THE DEER- March 2024

My neighbor John called to tell me about the deer.  It was a late Saturday afternoon in mid-January, several inches of snow on the ground and well below freezing outside.

He told me that he was out on the hill behind his house with his dogs where there was a herd of nine or ten deer.  One was hurt, limping, and two of his dogs picked it off the herd and set to chase.  The deer’s leg broke in the running.  John was able to rope the dogs back in and follow the severely injured deer as she managed to cross his hill, his neighbor’s hill and then wind her slow and tortured way down to where I live.  The deer stopped and collapsed into the snow just outside my back fence.

John tried to reach the Department of Environmental Conservation to come and take the deer out of its misery, but no one answered.  So he called the state troopers and they were on their way.  He didn’t want me to panic if I suddenly saw a trooper with a weapon drawn in my yard.

While we were talking, I looked out my windows to spot the deer, but I couldn’t see her from any vantage point my windows allowed. So I hung up with John, pulled on my boots and coat and went out to look.  My son came with me; he had been listening to my half of the conversation and wanted to know what was happening.

The deer was lying in the snow just on the other side of my fence to the left of my backyard.  Her head was up and her eyes were alert with fear.  She was badly hurt, and the bed of brittle snow in which she lay must have offered little comfort.  My son, distraught at the sight, went back inside and I waited for the troopers.

They arrived a few minutes later–three of them in matching uniforms and matching haircuts.  They were not wearing coats and their smooth cheeks were ruddy with cold. There was an air of something about them–nerves, excitement, perhaps dread, and I tried to imagine how they might feel embarking on this task both horrifying and humane.  They came into my yard and saw that they could not reliably reach the animal from there.  They turned to me for directions and I suggested that they go back out my driveway and take the long way around the building next door to the right.  Otherwise, they could enter my neighbor’s yard to the left, but would have to climb a picket fence.  They opted for the latter.

I heard them talking as they made the trip around.  They appointed the shooter among them and one trooper asked him if he needed earplugs.  Nah, he shrugged off the suggestion, and they continued on.  I went back inside my house and to the back door where I could see what was happening.  My son was watching something funny on TV, slouching on the couch.

When the troopers reached the fence and began to climb it, the deer tried to flee.  Somehow she was still able to move, dragging her bad leg behind her.  She could go only so far, and dropped down again just beyond my back fence.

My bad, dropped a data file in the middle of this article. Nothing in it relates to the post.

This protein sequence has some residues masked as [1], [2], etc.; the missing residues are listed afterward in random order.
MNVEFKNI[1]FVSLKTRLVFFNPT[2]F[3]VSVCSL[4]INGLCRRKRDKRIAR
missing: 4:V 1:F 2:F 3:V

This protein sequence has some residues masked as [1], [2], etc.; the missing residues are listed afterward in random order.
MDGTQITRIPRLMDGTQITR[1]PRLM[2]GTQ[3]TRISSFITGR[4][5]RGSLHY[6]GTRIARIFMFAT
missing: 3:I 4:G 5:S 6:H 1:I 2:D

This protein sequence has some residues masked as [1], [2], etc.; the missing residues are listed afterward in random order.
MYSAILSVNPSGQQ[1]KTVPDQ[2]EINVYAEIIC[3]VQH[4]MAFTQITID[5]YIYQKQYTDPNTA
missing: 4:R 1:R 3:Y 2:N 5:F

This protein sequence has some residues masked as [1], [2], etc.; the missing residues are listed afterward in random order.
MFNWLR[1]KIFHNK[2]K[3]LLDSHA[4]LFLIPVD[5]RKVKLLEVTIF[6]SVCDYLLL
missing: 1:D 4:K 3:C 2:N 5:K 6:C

The troopers followed and circled up to do their work. One of them turned around and saw me watching and waved.  I waved back.

The first shot did not do the job and the deer flailed while the trooper arranged his next shot.  The second shot stilled the animal and one of the troopers approached to see if she was truly dead.  Then they left.

I turned my attention to dinner, rinsing vegetables at the sink.  Over the sink is a window which also looks out into the backyard, beyond which the dead body of the deer lay cooling on the snow while the night began to settle down upon us all.  There was little light left as I sliced potatoes and seasoned the chicken, but what remained reflected off the snow and continued to illuminate the scene.  Eventually even that light faded, and everything was gray.

At dinner, my son, ever vigilant of my moods, remarked that I seemed sad.  I said that I was sad, about the deer, about what I had seen.  He asked, why did you watch?

I wanted to say something important, something about being a witness to the suffering that is literally just outside our door.  But that response seemed out of proportion to the event, and to the audience, so instead I replied, I don’t know–it didn’t seem right not to watch.

He shrugged at me in that way that only pre-teens can, and we finished our dinner in comfortable silence, washed up and watched more of the funny TV show before bed.

The next morning, before dawn, I was woken by my dogs barking.  They heard a vehicle coming down the hill behind my house.  I looked out my bedroom window and could discern the shape of a tractor with a bucket on the front.  My neighbor who owns the land on which the deer had died had come to collect the body.  I saw the animal’s limbs sticking up awkwardly from the bucket and I tracked the tractor’s headlights, eerie in the early morning murk, as they wound slowly back up the hill, disappearing here, reappearing there.  I watched until I could not see them anymore, and then I got up to walk my dogs.~